2.50
Hdl Handle:
http://hdl.handle.net/10755/160919
Type:
Presentation
Title:
Wandering and the Physical Environment
Abstract:
Wandering and the Physical Environment
Conference Sponsor:Midwest Nursing Research Society
Conference Year:2010
Author:Algase, Donna, PhD
P.I. Institution Name:University of Michigan
Title:School of Nursing
Contact Address:400 N. Ingalls Rd., Ann Arbor, MI, 48109-0482, USA
Contact Telephone:734-763-0001
Co-Authors:D. Algase, L. Yao, C. Antonakos, , University of Michigan, Ann Arbor, MI; E. Beattie, , Queensland University of Technology, Victoria Park, Queensland, AUSTRALIA; C. Beel-Bates, , Grand Valley State University, Grand Rapids, MI;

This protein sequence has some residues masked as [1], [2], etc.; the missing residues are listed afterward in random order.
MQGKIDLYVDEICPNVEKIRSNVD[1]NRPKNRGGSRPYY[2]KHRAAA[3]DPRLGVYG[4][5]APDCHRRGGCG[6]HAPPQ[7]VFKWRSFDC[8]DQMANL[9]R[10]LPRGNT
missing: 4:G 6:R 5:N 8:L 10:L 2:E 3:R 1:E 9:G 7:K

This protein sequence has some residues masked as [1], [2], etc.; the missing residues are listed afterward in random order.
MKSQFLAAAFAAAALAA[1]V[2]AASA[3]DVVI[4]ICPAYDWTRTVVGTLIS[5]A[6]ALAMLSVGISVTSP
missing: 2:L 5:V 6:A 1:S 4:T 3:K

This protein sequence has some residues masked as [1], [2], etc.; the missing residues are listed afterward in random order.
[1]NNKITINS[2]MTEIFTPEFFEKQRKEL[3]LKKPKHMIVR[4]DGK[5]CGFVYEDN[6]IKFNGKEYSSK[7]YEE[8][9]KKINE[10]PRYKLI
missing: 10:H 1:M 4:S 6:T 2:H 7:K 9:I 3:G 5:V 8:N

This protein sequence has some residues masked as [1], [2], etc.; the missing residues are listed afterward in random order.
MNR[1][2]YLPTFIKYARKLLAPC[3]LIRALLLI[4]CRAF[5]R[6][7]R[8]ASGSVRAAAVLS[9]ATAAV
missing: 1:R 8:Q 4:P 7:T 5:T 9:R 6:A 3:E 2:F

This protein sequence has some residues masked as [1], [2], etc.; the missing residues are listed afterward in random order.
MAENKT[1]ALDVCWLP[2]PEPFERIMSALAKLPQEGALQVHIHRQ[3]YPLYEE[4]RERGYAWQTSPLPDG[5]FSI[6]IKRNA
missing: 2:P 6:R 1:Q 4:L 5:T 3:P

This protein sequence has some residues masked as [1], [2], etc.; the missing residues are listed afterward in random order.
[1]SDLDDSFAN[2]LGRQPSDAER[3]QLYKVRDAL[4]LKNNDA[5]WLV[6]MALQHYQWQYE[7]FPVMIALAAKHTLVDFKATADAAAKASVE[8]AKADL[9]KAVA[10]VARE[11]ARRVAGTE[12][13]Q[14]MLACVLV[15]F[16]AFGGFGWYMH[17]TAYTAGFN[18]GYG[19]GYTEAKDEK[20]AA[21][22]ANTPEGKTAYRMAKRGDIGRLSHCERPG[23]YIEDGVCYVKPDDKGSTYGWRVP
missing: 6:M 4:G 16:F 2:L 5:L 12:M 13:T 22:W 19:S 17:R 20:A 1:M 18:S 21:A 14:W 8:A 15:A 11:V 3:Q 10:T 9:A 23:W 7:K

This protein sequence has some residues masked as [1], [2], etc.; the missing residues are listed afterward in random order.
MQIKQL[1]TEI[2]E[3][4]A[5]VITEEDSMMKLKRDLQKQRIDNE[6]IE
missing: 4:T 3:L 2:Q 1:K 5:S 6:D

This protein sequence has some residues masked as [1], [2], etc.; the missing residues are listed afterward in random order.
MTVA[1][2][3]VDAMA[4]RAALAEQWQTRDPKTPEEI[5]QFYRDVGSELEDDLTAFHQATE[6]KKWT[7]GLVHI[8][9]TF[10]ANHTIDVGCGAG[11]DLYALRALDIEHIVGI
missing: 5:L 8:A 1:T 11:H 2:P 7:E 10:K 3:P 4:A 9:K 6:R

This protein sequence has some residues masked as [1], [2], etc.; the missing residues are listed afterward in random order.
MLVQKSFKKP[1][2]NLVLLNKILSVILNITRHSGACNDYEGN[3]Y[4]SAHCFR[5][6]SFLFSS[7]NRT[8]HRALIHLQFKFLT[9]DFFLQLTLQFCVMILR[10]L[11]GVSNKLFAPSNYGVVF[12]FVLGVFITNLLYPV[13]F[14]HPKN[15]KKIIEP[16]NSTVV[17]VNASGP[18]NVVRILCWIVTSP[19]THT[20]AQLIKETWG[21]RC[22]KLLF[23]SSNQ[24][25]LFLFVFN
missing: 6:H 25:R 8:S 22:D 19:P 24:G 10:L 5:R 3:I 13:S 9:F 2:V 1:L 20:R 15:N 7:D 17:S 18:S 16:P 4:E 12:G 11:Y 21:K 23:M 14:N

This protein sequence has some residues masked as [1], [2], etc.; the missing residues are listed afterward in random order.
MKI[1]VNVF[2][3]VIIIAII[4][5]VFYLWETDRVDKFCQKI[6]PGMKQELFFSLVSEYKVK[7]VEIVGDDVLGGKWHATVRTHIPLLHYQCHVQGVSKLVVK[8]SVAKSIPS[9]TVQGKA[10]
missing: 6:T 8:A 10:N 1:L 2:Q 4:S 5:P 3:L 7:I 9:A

Purpose of the study: Guided by the need-driven dementia-compromised behavior (NDB) model, this study examined influences of the physical environment on wandering behavior. Design and methods: Using a descriptive, cross-sectional correlational design, 122 wanderers from 22 nursing homes and six assisted living facilities were videotaped for ten to twelve 20-minute observations. Within observations, wandering episodes were timed for rate and duration; data on light, sound, temperature and humidity levels, as well as location and crowding were collected three times; and two aspects of environmental ambiance were rated. For analysis observations (n = 1060) were categorized (positive/negative for wandering) and participants were classified by type (classic, moderate, or subclinical) based on rate and duration data. Associations between environmental variables and wandering were evaluated with Chi-square and t-tests; the model was evaluated using logistic regression for the overall sample and each wandering type. Results: Most (80%) wandering occurred in one of four locations (resident's own room, dayrooms, hallways, dining rooms). When observed in other residents' rooms, hallways, shower/baths, or off-unit locations, wanderers were most likely (60-92% of observations) to wander. Logistic regression revealed a good fit to the model overall (LR x2 (5) = 50.38, p < .0001) and by wandering type; significant variables and odds ratios varied across types. Implications: Location, light, sound, proximity of others, and the engaging and soothing qualities of an environment are associated with wandering and may serve to inform designs of environments and care practices aimed to modify it. Results also support the NDB model.